Pleasant Valley School, listed on the National Register of Historic Places, is the oldest one room school still in operation in Oklahoma. On September 11, 1899, Mr. and Mrs. Jonathan Zuck sold the property on the southeast corner of 19th and Sangre Road to the Board of Education for $5. A building was constructed and it operated as a one room country school until 1943. It was then consolidated into the Stillwater Public School System.
The school was furnished with a teacher's desk, benches and double desks fro students, a recitation bench, and a bookcase. A pot belly stove was placed in the center of the room. A wash stand held the water pail and pan. Original blackboards were constructed of black painted wood; slate boards were installed later. The school year varied from four to nine months and the children attending ranged in age from five to nineteen years old. At one time there were as many as fifty students in attendance.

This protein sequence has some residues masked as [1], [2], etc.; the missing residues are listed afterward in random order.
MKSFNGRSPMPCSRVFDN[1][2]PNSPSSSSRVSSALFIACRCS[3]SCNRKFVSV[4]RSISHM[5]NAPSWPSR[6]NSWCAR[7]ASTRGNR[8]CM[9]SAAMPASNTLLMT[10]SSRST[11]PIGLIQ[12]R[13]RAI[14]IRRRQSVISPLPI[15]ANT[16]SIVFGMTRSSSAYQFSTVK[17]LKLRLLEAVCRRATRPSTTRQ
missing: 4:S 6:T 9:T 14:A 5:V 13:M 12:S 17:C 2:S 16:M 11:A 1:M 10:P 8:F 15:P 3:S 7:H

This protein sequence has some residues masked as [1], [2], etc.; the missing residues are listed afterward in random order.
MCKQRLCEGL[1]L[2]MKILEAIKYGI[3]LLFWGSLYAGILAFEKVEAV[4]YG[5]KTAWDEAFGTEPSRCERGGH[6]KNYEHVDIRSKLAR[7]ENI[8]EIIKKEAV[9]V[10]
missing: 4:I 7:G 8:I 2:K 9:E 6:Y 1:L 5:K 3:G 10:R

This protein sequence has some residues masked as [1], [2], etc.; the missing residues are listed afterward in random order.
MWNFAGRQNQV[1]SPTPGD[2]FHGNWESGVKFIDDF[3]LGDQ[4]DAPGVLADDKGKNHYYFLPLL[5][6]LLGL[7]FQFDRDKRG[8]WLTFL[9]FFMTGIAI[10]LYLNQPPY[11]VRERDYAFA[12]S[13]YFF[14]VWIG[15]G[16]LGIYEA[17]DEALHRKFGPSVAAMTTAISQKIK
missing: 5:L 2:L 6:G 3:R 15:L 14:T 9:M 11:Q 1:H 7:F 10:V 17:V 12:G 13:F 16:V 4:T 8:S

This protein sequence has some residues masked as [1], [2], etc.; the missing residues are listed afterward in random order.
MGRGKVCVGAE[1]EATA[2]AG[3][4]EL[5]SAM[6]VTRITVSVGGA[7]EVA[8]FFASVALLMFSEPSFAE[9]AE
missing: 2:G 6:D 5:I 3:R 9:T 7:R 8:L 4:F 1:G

In 1987 the Pleasant Valley School Foundation was created for the restoration, care and operation of a living one-room school house. In its dedication to restore the school with historical accuracy, the restoration committee was fortunate enough to locate the original school bell in Arizona, which was then donated to the school.
Fourth grade classes throughout the state are invited to attend a day long class taught as it would have been in territorial days. The experience is complete with old-style desks, lunches brought in pails, and reading from McDuffy Readers.
Address: 19th and Sangre Road
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